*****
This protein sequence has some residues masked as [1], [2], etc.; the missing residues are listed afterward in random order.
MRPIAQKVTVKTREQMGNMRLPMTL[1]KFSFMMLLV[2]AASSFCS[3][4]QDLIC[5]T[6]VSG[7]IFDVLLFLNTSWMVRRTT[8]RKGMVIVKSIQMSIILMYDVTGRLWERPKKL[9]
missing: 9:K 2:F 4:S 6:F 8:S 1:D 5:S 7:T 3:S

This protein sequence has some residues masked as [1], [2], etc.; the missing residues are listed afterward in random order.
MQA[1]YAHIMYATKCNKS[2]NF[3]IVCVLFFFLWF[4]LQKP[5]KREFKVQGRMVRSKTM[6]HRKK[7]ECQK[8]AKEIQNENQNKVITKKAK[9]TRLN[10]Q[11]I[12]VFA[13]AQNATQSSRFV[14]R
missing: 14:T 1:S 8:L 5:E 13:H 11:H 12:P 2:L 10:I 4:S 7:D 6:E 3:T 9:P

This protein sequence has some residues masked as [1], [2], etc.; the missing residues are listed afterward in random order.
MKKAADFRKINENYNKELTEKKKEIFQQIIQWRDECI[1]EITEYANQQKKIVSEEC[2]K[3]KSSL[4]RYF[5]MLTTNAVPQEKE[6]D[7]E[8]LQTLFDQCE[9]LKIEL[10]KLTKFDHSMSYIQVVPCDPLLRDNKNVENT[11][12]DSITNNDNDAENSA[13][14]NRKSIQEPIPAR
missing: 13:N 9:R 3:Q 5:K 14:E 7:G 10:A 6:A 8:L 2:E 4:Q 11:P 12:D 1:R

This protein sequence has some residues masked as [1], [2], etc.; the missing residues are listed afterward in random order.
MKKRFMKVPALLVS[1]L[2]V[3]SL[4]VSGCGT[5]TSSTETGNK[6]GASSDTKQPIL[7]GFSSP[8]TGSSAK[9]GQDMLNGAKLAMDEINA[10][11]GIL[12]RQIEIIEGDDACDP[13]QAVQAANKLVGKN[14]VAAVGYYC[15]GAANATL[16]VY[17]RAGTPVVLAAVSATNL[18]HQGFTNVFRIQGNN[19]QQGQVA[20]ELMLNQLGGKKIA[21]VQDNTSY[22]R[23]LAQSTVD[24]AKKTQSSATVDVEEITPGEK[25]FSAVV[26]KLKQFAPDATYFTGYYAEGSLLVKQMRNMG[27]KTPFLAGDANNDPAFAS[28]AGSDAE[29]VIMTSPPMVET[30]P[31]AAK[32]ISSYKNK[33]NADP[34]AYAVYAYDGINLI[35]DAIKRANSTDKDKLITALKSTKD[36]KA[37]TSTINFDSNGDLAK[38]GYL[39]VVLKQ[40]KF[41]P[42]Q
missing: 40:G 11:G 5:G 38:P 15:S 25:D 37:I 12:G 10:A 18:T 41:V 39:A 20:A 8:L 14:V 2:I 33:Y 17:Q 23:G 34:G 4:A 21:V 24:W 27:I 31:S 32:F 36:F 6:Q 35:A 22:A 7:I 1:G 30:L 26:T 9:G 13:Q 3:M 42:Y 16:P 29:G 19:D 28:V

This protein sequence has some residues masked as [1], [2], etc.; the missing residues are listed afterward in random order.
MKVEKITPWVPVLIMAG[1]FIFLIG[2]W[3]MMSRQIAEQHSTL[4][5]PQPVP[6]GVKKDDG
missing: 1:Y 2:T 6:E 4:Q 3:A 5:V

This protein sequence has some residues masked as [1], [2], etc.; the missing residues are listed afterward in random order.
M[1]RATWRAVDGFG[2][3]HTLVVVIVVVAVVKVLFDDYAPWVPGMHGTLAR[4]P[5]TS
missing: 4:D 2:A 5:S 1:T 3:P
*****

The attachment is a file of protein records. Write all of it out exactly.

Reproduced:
This protein sequence has some residues masked as [1], [2], etc.; the missing residues are listed afterward in random order.
MRPIAQKVTVKTREQMGNMRLPMTL[1]KFSFMMLLV[2]AASSFCS[3][4]QDLIC[5]T[6]VSG[7]IFDVLLFLNTSWMVRRTT[8]RKGMVIVKSIQMSIILMYDVTGRLWERPKKL[9]
missing: 9:K 2:F 4:S 6:F 8:S 1:D 5:S 7:T 3:S

This protein sequence has some residues masked as [1], [2], etc.; the missing residues are listed afterward in random order.
MQA[1]YAHIMYATKCNKS[2]NF[3]IVCVLFFFLWF[4]LQKP[5]KREFKVQGRMVRSKTM[6]HRKK[7]ECQK[8]AKEIQNENQNKVITKKAK[9]TRLN[10]Q[11]I[12]VFA[13]AQNATQSSRFV[14]R
missing: 14:T 1:S 8:L 5:E 13:H 11:H 12:P 2:L 10:I 4:S 7:D 6:E 3:T 9:P

This protein sequence has some residues masked as [1], [2], etc.; the missing residues are listed afterward in random order.
MKKAADFRKINENYNKELTEKKKEIFQQIIQWRDECI[1]EITEYANQQKKIVSEEC[2]K[3]KSSL[4]RYF[5]MLTTNAVPQEKE[6]D[7]E[8]LQTLFDQCE[9]LKIEL[10]KLTKFDHSMSYIQVVPCDPLLRDNKNVENT[11][12]DSITNNDNDAENSA[13][14]NRKSIQEPIPAR
missing: 13:N 9:R 3:Q 5:K 14:E 7:G 10:A 6:A 8:L 2:E 4:Q 11:P 12:D 1:R

This protein sequence has some residues masked as [1], [2], etc.; the missing residues are listed afterward in random order.
MKKRFMKVPALLVS[1]L[2]V[3]SL[4]VSGCGT[5]TSSTETGNK[6]GASSDTKQPIL[7]GFSSP[8]TGSSAK[9]GQDMLNGAKLAMDEINA[10][11]GIL[12]RQIEIIEGDDACDP[13]QAVQAANKLVGKN[14]VAAVGYYC[15]GAANATL[16]VY[17]RAGTPVVLAAVSATNL[18]HQGFTNVFRIQGNN[19]QQGQVA[20]ELMLNQLGGKKIA[21]VQDNTSY[22]R[23]LAQSTVD[24]AKKTQSSATVDVEEITPGEK[25]FSAVV[26]KLKQFAPDATYFTGYYAEGSLLVKQMRNMG[27]KTPFLAGDANNDPAFAS[28]AGSDAE[29]VIMTSPPMVET[30]P[31]AAK[32]ISSYKNK[33]NADP[34]AYAVYAYDGINLI[35]DAIKRANSTDKDKLITALKSTKD[36]KA[37]TSTINFDSNGDLAK[38]GYL[39]VVLKQ[40]KF[41]P[42]Q
missing: 40:G 11:G 5:G 38:P 15:S 25:D 37:I 12:G 10:A 18:T 41:V 39:A 20:A 8:L 14:V 2:I 33:Y 17:Q 23:G 34:G 4:A 21:V 24:W 27:I 31:S 32:F 36:F 6:Q 35:A 22:A 7:I 1:G 30:L 26:T 9:G 13:Q 3:M 42:Y 16:P 29:G 19:D 28:V

This protein sequence has some residues masked as [1], [2], etc.; the missing residues are listed afterward in random order.
MKVEKITPWVPVLIMAG[1]FIFLIG[2]W[3]MMSRQIAEQHSTL[4][5]PQPVP[6]GVKKDDG
missing: 1:Y 2:T 6:E 4:Q 3:A 5:V

This protein sequence has some residues masked as [1], [2], etc.; the missing residues are listed afterward in random order.
M[1]RATWRAVDGFG[2][3]HTLVVVIVVVAVVKVLFDDYAPWVPGMHGTLAR[4]P[5]TS
missing: 4:D 2:A 5:S 1:T 3:P